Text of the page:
⁎ Corresponding author. Tel.: +1 216 444 8805; fax: +1 216 445 3707. E-mail address: praysor@ccf.org (R.A. Prayson). 1092-9134/$ – see front matter © 2008 Elsevier Inc. All rights reserved. doi:10.1016/j.anndiagpath.2008.06.002

B. Prayson et al. / Annals of Diagnostic Pathology 12 (2008) 406–409 Table 1 Summary of Findings in the Eight Hamburger Brands Evaluated Brand Measured water content (%) 54.5 50.7 62.4 49.5 41.9 37.7 48.4 41.4 Estimated meat content (%) 11.9 8.7 13.3 14.5 12.3 14.8 2.1 10.2 Skeletal tissue Connective tissue Blood vessels Peripheral nerve Adipose tissue Bone Cartilage Plant Parasites Oil-red-O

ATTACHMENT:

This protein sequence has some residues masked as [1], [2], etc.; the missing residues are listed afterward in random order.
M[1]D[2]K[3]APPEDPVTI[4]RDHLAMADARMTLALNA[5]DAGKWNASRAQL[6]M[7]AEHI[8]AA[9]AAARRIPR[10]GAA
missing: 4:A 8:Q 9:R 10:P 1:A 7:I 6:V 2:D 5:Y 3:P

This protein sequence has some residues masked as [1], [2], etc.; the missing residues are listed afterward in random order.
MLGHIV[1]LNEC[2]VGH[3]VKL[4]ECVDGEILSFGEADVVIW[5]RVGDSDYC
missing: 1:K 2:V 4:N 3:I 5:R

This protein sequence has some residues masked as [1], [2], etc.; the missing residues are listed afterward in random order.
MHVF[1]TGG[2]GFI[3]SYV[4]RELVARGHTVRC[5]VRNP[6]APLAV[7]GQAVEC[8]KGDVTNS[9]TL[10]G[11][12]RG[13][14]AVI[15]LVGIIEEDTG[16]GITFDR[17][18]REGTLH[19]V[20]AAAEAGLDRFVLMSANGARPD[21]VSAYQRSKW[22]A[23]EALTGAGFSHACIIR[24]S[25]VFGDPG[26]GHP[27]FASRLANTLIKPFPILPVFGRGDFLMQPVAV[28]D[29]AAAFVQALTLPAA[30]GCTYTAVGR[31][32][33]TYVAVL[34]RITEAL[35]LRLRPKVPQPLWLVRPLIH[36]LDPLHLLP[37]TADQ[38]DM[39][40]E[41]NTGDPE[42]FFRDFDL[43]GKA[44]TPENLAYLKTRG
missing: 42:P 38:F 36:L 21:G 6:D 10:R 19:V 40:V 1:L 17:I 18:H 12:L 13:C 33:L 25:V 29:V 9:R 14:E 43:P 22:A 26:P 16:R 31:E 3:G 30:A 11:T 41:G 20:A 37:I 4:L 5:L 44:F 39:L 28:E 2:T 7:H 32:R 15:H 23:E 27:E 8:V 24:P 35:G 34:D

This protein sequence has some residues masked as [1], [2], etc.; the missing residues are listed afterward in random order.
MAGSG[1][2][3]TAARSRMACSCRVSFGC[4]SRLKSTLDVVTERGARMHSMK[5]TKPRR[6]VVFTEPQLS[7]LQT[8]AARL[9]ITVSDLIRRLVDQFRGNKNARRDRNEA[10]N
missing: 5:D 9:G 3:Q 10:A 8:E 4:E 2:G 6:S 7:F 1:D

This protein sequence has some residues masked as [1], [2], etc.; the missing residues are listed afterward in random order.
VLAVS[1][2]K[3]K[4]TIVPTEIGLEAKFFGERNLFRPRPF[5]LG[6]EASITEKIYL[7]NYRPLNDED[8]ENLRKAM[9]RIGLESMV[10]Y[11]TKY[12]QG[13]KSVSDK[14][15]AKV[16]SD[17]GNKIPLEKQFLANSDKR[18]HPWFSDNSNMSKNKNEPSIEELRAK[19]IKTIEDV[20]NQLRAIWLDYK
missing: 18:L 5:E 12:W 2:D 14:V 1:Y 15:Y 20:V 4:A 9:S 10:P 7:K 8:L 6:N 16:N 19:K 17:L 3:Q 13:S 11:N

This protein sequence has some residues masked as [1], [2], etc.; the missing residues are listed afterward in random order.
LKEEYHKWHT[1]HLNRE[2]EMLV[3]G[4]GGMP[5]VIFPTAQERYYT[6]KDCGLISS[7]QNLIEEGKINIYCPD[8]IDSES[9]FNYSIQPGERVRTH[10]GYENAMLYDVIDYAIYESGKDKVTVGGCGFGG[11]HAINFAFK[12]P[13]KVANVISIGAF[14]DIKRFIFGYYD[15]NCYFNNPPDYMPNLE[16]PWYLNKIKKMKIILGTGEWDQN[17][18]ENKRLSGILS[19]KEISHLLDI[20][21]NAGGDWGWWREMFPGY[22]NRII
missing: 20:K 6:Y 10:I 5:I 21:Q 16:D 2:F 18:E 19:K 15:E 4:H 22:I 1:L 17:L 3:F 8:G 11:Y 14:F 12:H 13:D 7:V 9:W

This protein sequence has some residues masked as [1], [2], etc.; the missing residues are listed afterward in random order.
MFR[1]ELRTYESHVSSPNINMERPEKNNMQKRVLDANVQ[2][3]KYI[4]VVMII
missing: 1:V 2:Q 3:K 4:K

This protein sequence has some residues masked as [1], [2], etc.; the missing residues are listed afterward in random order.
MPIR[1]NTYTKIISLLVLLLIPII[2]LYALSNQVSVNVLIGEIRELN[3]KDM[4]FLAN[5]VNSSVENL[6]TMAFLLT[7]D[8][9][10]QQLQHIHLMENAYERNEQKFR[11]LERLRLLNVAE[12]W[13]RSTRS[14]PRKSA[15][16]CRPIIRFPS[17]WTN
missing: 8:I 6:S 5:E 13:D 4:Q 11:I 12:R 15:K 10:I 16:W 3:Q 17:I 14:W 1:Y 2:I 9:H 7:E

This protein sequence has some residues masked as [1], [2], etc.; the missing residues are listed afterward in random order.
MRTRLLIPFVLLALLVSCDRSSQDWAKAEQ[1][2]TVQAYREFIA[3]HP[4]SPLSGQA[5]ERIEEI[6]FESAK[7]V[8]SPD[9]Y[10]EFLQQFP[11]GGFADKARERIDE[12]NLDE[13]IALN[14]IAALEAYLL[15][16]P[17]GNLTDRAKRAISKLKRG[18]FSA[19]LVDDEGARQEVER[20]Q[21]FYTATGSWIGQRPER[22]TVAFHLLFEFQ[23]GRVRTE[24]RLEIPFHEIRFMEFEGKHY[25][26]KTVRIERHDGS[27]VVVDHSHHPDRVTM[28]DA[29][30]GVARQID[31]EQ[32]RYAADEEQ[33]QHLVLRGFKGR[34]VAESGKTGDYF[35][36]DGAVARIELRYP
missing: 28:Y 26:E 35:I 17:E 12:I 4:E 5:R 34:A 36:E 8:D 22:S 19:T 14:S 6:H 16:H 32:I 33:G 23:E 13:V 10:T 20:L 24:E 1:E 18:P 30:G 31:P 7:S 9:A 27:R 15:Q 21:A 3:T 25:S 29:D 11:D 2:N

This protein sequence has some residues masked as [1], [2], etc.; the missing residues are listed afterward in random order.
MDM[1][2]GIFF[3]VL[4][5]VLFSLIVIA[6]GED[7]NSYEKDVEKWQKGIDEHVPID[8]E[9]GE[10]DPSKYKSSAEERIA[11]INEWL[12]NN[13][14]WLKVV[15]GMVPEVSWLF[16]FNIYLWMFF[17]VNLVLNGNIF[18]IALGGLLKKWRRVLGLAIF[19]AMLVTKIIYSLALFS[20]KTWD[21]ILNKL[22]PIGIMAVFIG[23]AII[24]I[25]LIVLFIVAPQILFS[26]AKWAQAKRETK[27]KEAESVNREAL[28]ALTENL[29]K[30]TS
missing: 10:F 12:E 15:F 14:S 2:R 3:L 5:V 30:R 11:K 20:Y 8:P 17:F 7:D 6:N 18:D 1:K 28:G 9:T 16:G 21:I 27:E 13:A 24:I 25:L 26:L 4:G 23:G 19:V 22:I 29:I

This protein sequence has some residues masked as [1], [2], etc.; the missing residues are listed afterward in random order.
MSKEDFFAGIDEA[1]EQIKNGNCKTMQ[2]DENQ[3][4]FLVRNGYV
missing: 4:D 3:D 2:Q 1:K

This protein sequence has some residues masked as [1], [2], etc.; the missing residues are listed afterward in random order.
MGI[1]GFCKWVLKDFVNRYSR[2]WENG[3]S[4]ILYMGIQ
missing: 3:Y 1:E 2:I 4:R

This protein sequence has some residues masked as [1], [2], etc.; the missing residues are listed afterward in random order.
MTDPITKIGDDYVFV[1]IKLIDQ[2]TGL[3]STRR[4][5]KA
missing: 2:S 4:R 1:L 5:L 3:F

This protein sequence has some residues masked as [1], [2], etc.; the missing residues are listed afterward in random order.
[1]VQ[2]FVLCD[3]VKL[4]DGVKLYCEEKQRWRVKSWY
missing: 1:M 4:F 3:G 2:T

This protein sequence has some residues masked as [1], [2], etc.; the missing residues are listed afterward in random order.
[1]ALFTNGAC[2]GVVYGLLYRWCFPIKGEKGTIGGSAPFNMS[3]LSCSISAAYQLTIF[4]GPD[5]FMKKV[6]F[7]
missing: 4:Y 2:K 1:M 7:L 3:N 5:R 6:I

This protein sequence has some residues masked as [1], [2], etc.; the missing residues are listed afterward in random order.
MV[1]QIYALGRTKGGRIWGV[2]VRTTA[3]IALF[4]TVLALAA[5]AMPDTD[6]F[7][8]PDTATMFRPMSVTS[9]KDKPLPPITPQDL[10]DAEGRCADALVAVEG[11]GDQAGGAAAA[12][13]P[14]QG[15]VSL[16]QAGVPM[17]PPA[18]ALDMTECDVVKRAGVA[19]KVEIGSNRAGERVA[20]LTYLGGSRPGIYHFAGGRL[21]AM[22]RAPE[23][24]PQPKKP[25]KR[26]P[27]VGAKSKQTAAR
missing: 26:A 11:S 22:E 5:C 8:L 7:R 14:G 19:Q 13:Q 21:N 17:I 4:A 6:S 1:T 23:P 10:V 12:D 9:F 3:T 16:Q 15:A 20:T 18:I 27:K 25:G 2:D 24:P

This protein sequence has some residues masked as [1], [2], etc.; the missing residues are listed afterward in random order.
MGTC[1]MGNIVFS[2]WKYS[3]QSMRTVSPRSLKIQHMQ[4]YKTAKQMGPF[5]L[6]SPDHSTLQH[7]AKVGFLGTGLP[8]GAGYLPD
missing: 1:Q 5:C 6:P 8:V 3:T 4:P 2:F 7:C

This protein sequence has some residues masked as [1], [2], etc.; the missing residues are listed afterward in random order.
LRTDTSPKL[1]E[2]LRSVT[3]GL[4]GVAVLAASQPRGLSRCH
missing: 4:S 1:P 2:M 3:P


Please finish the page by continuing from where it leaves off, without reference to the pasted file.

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GFAP

No. of tissue fragments/cross section (15.7 mm2) N20 N20 N20 N20 N20 N20 5 N20 N20 N20 N20 N20 N20 N20 N20 N20 N20 N20 N20 N20 N20 N20 N20 N20 1 2 2 1 4 1 1 3 9 5 6 8 6 7 0 4 0 0 0 0 1 0 0 1 1 0 1 0 2 0 0 0 4 0 0 0 0 N20 N20 1 1 0 0 0 1 0 0 0 2+ 1+ 1+ 2+ 1+ 1+ 1+ 1+ − − − − − − − −

H1 H2 H3 H4 H5 H6 H7 H8